Friday, March 30, 2012

Cofetel Updates Mexican AM List

Mexico's Federal Telecommunications Commission "Cofetel" has published the Mexican AM station list in .PDF form again, posted March 22, 2012. This is a rare event that seems to happen only every 6-18 months. The data is up-to-date as of February 29 (yes this is a leap year).

Get it at the Cofetel site.

No official Mexican AM database in downloadable form, like the FCC database, is evident. It would be nice to have this in readable format in order to incorporate it into a program, like my Radio Data MW program. If someone knows of a link to an official Mexican governmental source, please let me know.

The supposed "official" Mexican governmental link to the AM station list (again in .PDF form) continues to return 503 Service Temporarily Unavailable, and has done so for at least a couple of years. This, I'm sure, was simply a copy of the Federal Telecommunications Commission .PDF. Perhaps we should start recognizing Cofetel as the official source from now on.

Viva Mexico!

Friday, March 2, 2012

Loop Calculator One

Loop Calculator One is a program which will display detailed information about coils, including accurate inductance for short and long coils of many types. It is especially tailored for inductance calculations of polygonal-shaped mediumwave receiving loops.


To download, see the link at the top of the right sidebar under LATEST PROGRAMS. The sidebar at the top right will have the most current link in case the program is updated. The link will change in the case of an update, so I would avoid copying and pasting it into a forum or other web page. Come to the main page of this blog instead.

Click image to enlarge.


Being a mediumwave DXer and wanting to construct my own passive loop devices, I was unhappy with virtually all the web-based coil calculators found on the internet. They used either inaccurate formulas, or formulas that weren't even designed for large but very short polygonal coils like our passive loop, or they didn't correct for internal inductance, self-inductance, mutual inductance, or self-capacitance. The few stand-alone programs out there didn't satisfy either. I set out quite some time ago to accumulate information, formulas, and data to start writing the inductance calculator program. The going was slow. Investigating the history and ferreting out the accurate information took much more time than I thought.

The result was and is Loop Calculator One. Four main formulas (plus two extras) are presented. Two formulas build on the fact that a polygonal loop inductance can be calculated by figuring its equivalent circular size using area and perimeter equivalents, with modification, then calculating the inductance from that as if it was a circular loop. H. Nagaoka's old inductance formula and Wheeler's 1982 Continuous formula, both for circular coils, are used in this way to arrive at surprisingly accurate results. More surprising, I discovered that Nagaoka's old turn of the twentieth century formula using Lundin's formulation of Nagaoka's non-magnetic uniformity coefficiant holds amazing accuracy across a wide range of loop form factors. An excellent treatise on calculating the modified equivalent circular loop radius of a polygonal form can be found at electronbunker.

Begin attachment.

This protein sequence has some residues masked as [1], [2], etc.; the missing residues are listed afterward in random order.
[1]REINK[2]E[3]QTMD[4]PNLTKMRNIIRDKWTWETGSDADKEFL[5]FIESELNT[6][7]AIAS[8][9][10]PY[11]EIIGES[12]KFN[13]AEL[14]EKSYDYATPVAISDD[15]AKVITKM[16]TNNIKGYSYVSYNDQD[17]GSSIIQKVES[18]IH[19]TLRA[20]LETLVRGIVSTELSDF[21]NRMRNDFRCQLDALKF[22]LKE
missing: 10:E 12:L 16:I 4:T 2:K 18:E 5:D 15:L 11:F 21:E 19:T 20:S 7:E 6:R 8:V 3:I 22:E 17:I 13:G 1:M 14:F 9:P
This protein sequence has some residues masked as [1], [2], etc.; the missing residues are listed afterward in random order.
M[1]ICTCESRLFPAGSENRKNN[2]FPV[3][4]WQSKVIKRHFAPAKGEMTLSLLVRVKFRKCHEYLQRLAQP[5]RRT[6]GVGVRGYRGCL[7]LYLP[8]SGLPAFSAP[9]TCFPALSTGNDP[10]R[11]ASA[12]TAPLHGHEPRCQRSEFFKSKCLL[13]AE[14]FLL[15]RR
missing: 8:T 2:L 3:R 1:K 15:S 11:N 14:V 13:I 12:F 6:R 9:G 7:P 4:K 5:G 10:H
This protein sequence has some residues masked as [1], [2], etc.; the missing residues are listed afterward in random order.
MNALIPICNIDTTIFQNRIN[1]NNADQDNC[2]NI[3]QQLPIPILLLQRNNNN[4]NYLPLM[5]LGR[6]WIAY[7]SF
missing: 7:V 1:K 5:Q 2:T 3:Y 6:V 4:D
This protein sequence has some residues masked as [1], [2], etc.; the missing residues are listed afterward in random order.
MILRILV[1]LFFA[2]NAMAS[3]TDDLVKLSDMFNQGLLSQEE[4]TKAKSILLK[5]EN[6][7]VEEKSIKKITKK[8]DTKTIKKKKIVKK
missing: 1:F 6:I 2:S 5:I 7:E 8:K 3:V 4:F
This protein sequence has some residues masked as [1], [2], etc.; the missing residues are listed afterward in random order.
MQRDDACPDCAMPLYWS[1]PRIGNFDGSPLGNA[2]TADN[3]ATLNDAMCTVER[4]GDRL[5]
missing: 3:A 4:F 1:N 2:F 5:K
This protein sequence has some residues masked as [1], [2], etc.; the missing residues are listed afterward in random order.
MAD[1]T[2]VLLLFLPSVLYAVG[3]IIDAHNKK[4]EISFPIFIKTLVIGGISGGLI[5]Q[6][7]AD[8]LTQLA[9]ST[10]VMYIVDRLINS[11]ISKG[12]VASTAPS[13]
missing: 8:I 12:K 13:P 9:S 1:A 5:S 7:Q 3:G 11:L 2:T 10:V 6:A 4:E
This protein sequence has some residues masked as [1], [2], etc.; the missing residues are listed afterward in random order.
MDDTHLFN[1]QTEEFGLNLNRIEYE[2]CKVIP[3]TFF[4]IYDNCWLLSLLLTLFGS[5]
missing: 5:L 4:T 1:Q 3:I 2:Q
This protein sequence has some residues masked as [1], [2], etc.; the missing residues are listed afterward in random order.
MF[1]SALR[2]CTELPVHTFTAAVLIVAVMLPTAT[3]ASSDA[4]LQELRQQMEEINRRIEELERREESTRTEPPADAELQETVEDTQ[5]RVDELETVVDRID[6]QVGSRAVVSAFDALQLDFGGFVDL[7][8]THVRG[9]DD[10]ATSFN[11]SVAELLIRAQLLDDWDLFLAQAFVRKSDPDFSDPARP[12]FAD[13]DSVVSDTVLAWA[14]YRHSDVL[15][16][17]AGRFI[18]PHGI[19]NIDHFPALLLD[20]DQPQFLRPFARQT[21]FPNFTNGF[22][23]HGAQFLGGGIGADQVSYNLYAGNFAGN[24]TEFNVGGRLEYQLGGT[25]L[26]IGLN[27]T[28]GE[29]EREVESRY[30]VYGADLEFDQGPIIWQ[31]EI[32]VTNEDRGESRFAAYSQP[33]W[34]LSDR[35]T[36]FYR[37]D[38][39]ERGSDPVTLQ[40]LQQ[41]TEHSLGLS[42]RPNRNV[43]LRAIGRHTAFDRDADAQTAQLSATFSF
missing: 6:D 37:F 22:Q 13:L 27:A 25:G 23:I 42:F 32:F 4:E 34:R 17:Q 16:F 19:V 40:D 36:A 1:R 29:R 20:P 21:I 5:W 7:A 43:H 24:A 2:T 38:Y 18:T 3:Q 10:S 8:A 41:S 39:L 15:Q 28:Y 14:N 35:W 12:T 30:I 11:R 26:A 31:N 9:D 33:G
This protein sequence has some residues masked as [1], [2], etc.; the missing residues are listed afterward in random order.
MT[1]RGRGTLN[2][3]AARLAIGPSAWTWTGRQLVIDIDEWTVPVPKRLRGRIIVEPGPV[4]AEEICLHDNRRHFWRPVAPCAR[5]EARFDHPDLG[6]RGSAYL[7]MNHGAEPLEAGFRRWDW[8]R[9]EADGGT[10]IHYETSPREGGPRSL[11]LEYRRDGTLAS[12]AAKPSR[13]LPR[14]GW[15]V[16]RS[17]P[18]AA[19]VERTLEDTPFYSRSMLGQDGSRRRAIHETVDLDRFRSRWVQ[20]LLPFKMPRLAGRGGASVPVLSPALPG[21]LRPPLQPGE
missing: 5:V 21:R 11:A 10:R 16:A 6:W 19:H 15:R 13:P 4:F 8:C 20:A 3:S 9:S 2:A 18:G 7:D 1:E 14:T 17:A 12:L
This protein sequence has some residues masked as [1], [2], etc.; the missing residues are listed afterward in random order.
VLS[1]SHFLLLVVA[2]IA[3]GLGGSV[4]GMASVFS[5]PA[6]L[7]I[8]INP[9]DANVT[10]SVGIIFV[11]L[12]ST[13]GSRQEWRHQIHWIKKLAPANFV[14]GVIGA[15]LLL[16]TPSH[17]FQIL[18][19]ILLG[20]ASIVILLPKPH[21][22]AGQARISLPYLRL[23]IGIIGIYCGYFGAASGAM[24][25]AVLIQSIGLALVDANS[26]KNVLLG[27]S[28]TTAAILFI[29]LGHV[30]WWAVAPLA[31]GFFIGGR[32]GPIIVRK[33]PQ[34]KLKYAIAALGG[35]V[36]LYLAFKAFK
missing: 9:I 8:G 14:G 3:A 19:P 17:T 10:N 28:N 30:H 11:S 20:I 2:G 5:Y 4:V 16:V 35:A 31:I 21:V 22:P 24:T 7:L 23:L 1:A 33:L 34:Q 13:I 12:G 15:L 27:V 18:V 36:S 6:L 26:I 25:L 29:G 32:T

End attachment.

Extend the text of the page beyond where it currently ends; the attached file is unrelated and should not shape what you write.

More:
The remaining four formulas are by F. W. Grover of the NBS (National Bureau of Standards). In 1929, Grover offered two remarkable formulas for solenoid and flat spiral polygonal loops in his paper, "The Calculation of the Inductance of Single-Layer Coils and Spirals Wound with Wire of Large Cross Section", Proceedings of the Institute of Radio Engineers. His two simplified versions for polygonal loops appear in the book "Inductance Calculations: Working Formulas and Tables", (Van Nostrand, 1946 and Dover, 1962 and 2004). Loop Calulator One also presents these four formulas.

All formula results are corrected for self-inductance, mutual inductance, internal inductance at frequency of operation (which is user-definable), and self-capacitance (by check box). Much additional information is displayed about the loop or coil, including calculated tuning range from a user-defined variable capacitor, the coil's form factor, Nagaoka's constant, and more.

Wire gauge can be input directly in American Wire Gauge format, or as a user-specified diameter. R. G. Medhurst's calculated self-capacitance estimate is displayed and can be user-entered to see how it effects the tuning range of the loop.

As a side bonus, a separate formula box can calculate the actual self-capacitance of the loop using the low and high capacitor values and the actual discovered low and high tuning range by using a receiver.

Small circular "radio" (long) coils can be calculated. The Nagaoka and Wheeler formulas are used in these calculations.


Install is simple. Download the .zip file and unzip. Click on the LoopCalculatorOne.exe file to run. This program makes no registry changes and saves no data to your hard drive. It has been developed and tested in Windows 7. It should work fine in Windows Vista and XP environments, and Windows 8. It is written in the old standby Visual Basic 6.

Included in the .zip is a readme.txt file. Be sure to have a look. Also included is an American Wire Gauge chart showing wire diameters.

I hope you enjoy this program and find it useful.